64 internautes sur 72 ont trouvé ce commentaire utile 
Rating the physical book, not the content 23 juillet 2007
Par J. Dallaire - Publié sur Amazon.com
Format: Broché
First, I must say that I am enjoying the book very much. I love reading Professor Sagan's books very much. So this rating applies more to the decision of the publisher than the book itself.

I have never written a review on Amazon before, and I have been coming here for years. I had to say something about this. After I finish this, I plan on emailing the publisher with the same review.

Wow. A book named Pale Blue Dot, inspired by the famous photograph of the Earth of the same name. It is referenced in the first few chapters heavily and Prof. Sagan asks us to visit and revisit the photo several times as he builds his introduction. I think to myself "Great! Can't wait to see it. Now where is it?" This then led to the disappointing finding that there are no pictures at all in this printing. None, not one, not even just the one of the Pale Blue Dot image itself. How can you publish a book inspired by a photo and not include the picture itself, not even a low res poorly printed picture? All you get is a few instructions to look at it, but you won't be able to look at it in here. Apparently, the hardback and first soft-back printing had photos. I guess I can understand (not like, mind you) why the decision was made to eliminate photos, but to get rid of the Pale Blue Dot photo is mind boggling. Surely this decision couldn't have been made on purpose. Surely, this was just an oversight. If this was a conscious decision, then it speaks volumes about how Ballantine views this work and it makes you wonder if they have any idea why it was written in the first place.

Anyway thanks for listening.
26 internautes sur 28 ont trouvé ce commentaire utile 
Earth is so provincial... 17 mai 2000
Par Un client - Publié sur Amazon.com
Format: Broché
He never says it. But it's a sequel, par excellence, to the classic _Cosmos_.
Sequels are usually disappointing. This is one of those rare cases where the sequel is better than the original. I had read this book in hardcover and ended up buying my own paperback copy while in Ithaca (Sagan's hometown) because I had nothing to read and a long ride back home.
I'm a fan of Sagan - can't help it - because even though he's a brilliant scientist, he somehow manages to be a great writer as well. This book is no exception. Sagan's basic idea is that the destiny of humanity is to expand out to the stars. And even though this idea reeks with echoes of Manifest Destiny, I have to agree. In Manifest Destiny, there were Indians - here, no intelligent life that we know of. And if there is something out there, wouldn't we want to know about it?
Like so many great works of popular science, Sagan starts out by tracing the changes in our views of the world, from our conceit that we were the center of the Universe to the backwater position that we're in today. Sagan's idea of generalized chauvinisms comes up - first in place (the obvious), then in time (if there was other intelligent life, it's not around any more), and, if I recall correctly, in chemical basis (life must be made out of carbon). He refutes all these ideas - and why not? Who said that silicon can't conquer the universe?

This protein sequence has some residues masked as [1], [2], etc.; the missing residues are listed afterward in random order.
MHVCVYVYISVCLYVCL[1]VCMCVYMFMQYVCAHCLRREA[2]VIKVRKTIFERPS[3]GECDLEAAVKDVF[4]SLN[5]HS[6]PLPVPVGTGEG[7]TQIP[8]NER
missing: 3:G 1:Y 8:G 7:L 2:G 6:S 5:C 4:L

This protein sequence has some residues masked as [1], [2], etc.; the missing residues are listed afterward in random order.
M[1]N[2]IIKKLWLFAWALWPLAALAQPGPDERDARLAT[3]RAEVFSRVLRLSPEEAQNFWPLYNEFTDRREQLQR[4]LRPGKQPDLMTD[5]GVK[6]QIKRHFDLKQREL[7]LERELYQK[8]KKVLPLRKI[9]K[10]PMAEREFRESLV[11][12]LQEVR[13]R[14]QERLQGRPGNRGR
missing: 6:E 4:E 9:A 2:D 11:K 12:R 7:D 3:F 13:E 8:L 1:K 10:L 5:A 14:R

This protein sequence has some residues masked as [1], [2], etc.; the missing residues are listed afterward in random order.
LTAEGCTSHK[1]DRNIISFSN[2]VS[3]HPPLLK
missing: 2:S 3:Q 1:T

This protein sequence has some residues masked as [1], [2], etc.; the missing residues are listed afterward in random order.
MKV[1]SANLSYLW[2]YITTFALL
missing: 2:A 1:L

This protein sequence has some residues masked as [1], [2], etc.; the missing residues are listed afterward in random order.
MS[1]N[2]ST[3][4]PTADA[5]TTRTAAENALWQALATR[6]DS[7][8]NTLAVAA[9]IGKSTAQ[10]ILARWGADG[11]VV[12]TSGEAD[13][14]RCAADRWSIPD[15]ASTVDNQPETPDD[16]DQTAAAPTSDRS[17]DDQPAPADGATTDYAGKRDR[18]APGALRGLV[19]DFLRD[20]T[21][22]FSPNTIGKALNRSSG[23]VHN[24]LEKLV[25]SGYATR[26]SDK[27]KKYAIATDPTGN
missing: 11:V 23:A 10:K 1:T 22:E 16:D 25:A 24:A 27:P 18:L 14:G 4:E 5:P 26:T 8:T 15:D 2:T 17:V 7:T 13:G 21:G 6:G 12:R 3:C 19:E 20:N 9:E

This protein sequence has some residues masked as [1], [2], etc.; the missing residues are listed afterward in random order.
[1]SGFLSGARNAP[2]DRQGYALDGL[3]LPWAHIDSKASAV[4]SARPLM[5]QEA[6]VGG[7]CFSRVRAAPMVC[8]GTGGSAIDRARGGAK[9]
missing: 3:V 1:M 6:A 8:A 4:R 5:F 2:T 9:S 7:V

My personal favorite part of the book is Chapter 5, "Is There Intelligent Life On Earth?" Sagan asks us to "[imagine yourself as] an alien explorer entering the Solar system after a long journey through the blackness of interstellar space". As we examine the Earth at finer and finer resolution, what do we see? I won't tell you - it's a bit unexpected - but the answer will surprise you. Who said scientists can't be humorous?
A large portion of the book surveys the prospects of life elsewhere in the Solar System - Venus, Mars, Io, and Titan (but, surprisingly, not Europa) figure prominently. (Sagan did research on Titan tholins, precursors to organic molecules found on Titan.) It's interesting - maybe a bit out of place in Sagan's overall idea, but who cares?
So why don't we leave Earth? Why are we still stuck on this pale blue dot? The politicians, says Sagan. They don't see far enough into the future - all they care about is their own re-election. And it's even too far for normal humans to see, sometimes. But it's worth it - evolution demands that we adapt.
Near the end, we find this passage:
"It will not be we who reach Alpha Centauri and the other nearby stars. It will be a species very much like us, but with more of our strengths and fewer of our weaknesses, a species returned to circumstances more like those for which it was originally evolved, more confident, farseeing, capable, and prudent - the sorts of beings we would want to represent us in a Universe that, for all we know, is filled with species much older, much more powerful, and very different." (p. 329) Perhaps this illustrates the inspirational quality of Sagan's writing. So why are we still here?